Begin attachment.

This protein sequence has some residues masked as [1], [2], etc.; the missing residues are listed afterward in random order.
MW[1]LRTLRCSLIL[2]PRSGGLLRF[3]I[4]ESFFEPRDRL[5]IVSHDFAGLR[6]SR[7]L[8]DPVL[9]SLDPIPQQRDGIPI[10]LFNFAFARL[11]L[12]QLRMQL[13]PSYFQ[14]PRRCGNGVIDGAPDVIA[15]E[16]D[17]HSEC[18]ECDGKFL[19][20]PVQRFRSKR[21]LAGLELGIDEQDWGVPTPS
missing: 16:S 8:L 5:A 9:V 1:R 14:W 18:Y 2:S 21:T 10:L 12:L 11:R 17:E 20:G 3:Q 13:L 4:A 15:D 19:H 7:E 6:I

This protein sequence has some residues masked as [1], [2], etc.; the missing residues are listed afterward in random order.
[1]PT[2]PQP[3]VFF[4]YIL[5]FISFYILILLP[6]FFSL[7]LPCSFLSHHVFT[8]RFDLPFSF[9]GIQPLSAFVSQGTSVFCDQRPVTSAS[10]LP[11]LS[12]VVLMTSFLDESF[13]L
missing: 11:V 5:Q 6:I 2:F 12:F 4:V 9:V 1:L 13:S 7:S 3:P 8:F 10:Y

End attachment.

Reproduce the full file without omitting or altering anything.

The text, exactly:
This protein sequence has some residues masked as [1], [2], etc.; the missing residues are listed afterward in random order.
MW[1]LRTLRCSLIL[2]PRSGGLLRF[3]I[4]ESFFEPRDRL[5]IVSHDFAGLR[6]SR[7]L[8]DPVL[9]SLDPIPQQRDGIPI[10]LFNFAFARL[11]L[12]QLRMQL[13]PSYFQ[14]PRRCGNGVIDGAPDVIA[15]E[16]D[17]HSEC[18]ECDGKFL[19][20]PVQRFRSKR[21]LAGLELGIDEQDWGVPTPS
missing: 16:S 8:L 5:A 9:V 1:R 14:W 18:Y 2:S 21:T 10:L 12:L 11:R 17:E 20:G 3:Q 13:L 4:A 15:D 19:H 7:E 6:I

This protein sequence has some residues masked as [1], [2], etc.; the missing residues are listed afterward in random order.
[1]PT[2]PQP[3]VFF[4]YIL[5]FISFYILILLP[6]FFSL[7]LPCSFLSHHVFT[8]RFDLPFSF[9]GIQPLSAFVSQGTSVFCDQRPVTSAS[10]LP[11]LS[12]VVLMTSFLDESF[13]L
missing: 11:V 5:Q 6:I 2:F 12:F 4:V 9:V 1:L 13:S 7:S 3:P 8:F 10:Y